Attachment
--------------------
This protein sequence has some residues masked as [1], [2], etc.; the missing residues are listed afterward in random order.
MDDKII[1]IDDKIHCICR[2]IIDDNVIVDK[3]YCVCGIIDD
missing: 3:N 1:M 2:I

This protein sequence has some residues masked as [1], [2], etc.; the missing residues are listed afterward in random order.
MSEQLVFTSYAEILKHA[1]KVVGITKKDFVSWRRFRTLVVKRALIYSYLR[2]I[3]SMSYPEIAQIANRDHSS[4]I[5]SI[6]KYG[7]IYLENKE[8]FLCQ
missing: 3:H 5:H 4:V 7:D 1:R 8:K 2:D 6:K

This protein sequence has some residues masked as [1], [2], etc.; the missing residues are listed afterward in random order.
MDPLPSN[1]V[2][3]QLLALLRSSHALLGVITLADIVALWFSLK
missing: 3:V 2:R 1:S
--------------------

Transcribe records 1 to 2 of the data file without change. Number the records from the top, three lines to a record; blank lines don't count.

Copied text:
This protein sequence has some residues masked as [1], [2], etc.; the missing residues are listed afterward in random order.
MDDKII[1]IDDKIHCICR[2]IIDDNVIVDK[3]YCVCGIIDD
missing: 3:N 1:M 2:I

This protein sequence has some residues masked as [1], [2], etc.; the missing residues are listed afterward in random order.
MSEQLVFTSYAEILKHA[1]KVVGITKKDFVSWRRFRTLVVKRALIYSYLR[2]I[3]SMSYPEIAQIANRDHSS[4]I[5]SI[6]KYG[7]IYLENKE[8]FLCQ
missing: 3:H 5:H 4:V 7:D 1:R 8:K 2:D 6:K